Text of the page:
Disconnect So You Can Connect

The invention of the LCD screen has revolutionized almost all of life. Art, entertainment, communication, business, advertising, and endlessly more pockets of life have been filled with them. Everyone carries one around in their pocket, they are displayed in the corners of stores, on top of desks at work, and in our living rooms at home. Each one is like a window into a different world. These screens have brought so much into our world, but even though they may provide many great things are they actually stealing something even more important? Robbing us of our very souls?

What has happened?

May that sounds a little dramatic, but this thought struck me today as I was reading a book. Books are unique in the way they present story. I look upon a piece of paper with ink on it. The ink forms letters, which come together to form words, which clump into phrases, which make up sentences, which form ideas and pictures. This entire process is all inside of my brain. Books rely almost entirely on the reader for the story to work. While screens broadcast spoon-fed sound bytes, the book simply sits their and invites me to explore. And once I have read it, the images my mind creates, though written by the author, are uniquely mine. No one else who has read the same book will behold the same picture in their mind’s eye.

How about games? Children used to wonder the halls of their home as a prince paraded through his domain. They went outside where trees became castles and sandboxes became mountain ranges. Today, the PlayStation dreams up entertainment for children. The tree outside is only a tree, the castle lives in a screen on the wall.


So is this destroying our souls? The screen which promises constant connection seems to be disconnecting us from both God and other people — the very ones which we are told to love (Mk 12:29-31).

From God

We were created in the image of the creator God. One of the ways we identify with our own creator is to also create. This is why art is almost always found pouring from a heart that has experience God’s love. God gives Eve to Adam and Adam bursts into poetry; Jacob has an encounter with the Lord and he builds an altar; the nation of Israel makes is safely across the Red Sea and they sing and dance; King David is forgiven, so he writes poetry; the prophets see a vision so they begin preaching and speaking. All of these are art forms. Creation is a natural response to God, because God is a creator. As he makes us into a new creation our hearts pour out new creations.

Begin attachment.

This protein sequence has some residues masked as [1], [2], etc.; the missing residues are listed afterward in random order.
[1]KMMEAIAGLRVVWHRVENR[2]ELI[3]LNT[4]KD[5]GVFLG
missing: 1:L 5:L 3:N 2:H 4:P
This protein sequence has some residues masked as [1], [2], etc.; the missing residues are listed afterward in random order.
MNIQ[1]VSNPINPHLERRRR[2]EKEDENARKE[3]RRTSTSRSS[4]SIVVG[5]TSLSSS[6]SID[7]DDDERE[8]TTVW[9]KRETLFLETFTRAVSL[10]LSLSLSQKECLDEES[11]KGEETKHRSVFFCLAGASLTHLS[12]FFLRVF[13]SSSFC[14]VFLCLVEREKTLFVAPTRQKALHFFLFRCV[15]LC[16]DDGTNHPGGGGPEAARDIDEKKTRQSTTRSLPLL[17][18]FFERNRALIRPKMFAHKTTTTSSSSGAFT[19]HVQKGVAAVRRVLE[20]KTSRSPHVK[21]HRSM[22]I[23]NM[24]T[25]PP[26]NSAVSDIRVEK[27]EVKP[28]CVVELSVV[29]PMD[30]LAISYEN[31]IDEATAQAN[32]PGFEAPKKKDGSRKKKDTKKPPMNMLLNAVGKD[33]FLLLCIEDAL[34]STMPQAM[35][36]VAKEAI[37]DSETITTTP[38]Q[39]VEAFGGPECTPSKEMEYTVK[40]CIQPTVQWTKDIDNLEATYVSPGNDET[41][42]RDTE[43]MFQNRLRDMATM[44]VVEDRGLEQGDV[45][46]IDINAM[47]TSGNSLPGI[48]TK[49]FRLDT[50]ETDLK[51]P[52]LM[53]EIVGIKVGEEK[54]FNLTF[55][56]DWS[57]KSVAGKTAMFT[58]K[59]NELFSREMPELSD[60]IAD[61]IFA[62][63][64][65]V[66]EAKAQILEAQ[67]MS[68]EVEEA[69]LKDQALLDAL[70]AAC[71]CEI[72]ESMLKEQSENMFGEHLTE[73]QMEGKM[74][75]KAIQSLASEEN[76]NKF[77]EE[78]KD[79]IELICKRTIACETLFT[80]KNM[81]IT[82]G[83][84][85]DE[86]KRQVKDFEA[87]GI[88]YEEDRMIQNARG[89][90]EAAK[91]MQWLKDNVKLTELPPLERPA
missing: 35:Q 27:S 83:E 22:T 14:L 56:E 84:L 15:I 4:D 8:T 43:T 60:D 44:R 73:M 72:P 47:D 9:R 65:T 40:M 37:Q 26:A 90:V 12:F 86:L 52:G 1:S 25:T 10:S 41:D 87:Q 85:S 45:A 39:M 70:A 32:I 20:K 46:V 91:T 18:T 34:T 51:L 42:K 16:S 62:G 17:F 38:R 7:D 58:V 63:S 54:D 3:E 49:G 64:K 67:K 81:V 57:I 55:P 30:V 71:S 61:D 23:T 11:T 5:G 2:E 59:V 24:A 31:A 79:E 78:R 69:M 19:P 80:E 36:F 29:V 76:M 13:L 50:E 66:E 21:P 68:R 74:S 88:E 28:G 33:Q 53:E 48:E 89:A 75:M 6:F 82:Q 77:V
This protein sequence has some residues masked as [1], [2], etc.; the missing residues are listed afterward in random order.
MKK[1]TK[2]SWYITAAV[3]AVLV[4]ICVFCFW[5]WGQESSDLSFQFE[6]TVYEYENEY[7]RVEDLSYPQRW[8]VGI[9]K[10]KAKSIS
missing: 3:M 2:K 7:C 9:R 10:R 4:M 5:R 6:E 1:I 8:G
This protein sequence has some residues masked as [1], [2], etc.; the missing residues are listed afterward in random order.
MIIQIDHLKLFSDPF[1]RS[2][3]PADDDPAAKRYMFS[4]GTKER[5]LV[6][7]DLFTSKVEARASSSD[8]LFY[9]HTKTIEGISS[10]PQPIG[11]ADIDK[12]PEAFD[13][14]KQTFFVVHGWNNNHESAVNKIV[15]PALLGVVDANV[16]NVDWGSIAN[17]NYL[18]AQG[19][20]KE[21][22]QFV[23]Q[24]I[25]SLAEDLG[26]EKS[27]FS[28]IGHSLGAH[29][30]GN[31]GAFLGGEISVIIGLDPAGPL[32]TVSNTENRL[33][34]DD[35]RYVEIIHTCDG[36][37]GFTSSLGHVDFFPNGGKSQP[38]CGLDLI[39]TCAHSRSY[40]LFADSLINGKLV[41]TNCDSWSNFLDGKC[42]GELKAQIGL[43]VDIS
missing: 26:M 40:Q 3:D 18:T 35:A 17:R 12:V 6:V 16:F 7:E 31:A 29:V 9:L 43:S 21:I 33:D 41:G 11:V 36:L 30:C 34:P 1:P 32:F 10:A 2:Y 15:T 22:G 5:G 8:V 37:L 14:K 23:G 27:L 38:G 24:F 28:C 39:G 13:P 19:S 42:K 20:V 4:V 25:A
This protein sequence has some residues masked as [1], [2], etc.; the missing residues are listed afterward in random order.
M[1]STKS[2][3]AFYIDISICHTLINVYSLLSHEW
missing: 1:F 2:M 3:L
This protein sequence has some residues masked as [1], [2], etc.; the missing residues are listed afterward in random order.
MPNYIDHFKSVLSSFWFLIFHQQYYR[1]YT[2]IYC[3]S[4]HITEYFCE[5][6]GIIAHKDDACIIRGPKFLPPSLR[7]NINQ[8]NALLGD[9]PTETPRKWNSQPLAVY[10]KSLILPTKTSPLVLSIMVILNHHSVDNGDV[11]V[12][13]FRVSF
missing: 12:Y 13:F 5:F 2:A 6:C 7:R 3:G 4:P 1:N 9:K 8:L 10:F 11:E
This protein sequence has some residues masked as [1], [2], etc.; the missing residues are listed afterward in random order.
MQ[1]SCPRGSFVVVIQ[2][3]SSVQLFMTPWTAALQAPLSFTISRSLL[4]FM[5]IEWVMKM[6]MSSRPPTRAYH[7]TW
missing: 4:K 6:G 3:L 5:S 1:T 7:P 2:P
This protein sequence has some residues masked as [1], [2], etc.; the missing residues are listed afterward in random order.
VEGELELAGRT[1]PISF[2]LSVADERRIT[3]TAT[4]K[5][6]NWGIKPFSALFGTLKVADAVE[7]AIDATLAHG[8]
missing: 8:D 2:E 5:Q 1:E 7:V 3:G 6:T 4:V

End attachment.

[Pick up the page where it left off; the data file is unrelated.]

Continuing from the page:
But the LCD screen has robbed us of creativity. We watch movies instead of reading books. With books the reader creates his own pictures, with movies they images are all served up and ready to go, no creativity required for the movie-goer. When children used to dream up tree-castles and sand-mountains they were taking part in creation; they were identifying with God. Now entertainment is created for them. No creativity required.

From Others

We were also called to love others. Here’s the thing about love. It “always perseveres” (1 Cor 13:7). That means that love doesn’t stand still. Persevering is continuing forward, even in the face of difficulty. Love isn’t something that merely responds in a kind way, love actually pursues. Remember what I said about that book I was reading? How it sat there, inviting me to explore? This invitation has been lost in the LCD screen. We’re so used to everything pursuing us. We no longer seek things out. The television delivers the current state of things to us. Facebook hooks us up with a “news feed” telling us about our friends. We no longer need to pursue others because the screen is pursuing us.

This has lead to a break down in relationships. We don’t communicate with each other. We don’t seek to serve others. We simply expect life to be served up on an LCD platter and then spoon-fed to us by sound-bytes. Don’t let this happen to you. Don’t forget that you are real. You are a person made of flesh longing for love. So is everyone else. Be love. Pursue others. Seek to serve.

Shut down your computer. Turn off the TV. Disconnect from the LCD screen so that you can connect with God and with community.

2 thoughts on “Disconnect So You Can Connect

  1. Actually I connect with more people via the internet than I ever would without it. I touched base with my cousin in Pennsylvania not long ago. I prayed for a past schoolmate from Nederland who has shingles. I prayed for comfort for a friend in NY who lost her dad. I chatted with some friends I met online who are having a get together in Arkansas this weekend. I answer emails from people all over the country. And at this time, I am communicating with my son by writing this note. However, I will agree that I probably do spend too much time online, but I connect with both those online and offline in lots of ways. One special lady might get the bad end of the deal. That would be Kelly Cat who is sitting here licking my elbow and looking at me longingly as I type this!!!

  2. Pingback: Face Time > Facebook « Drew Dixon

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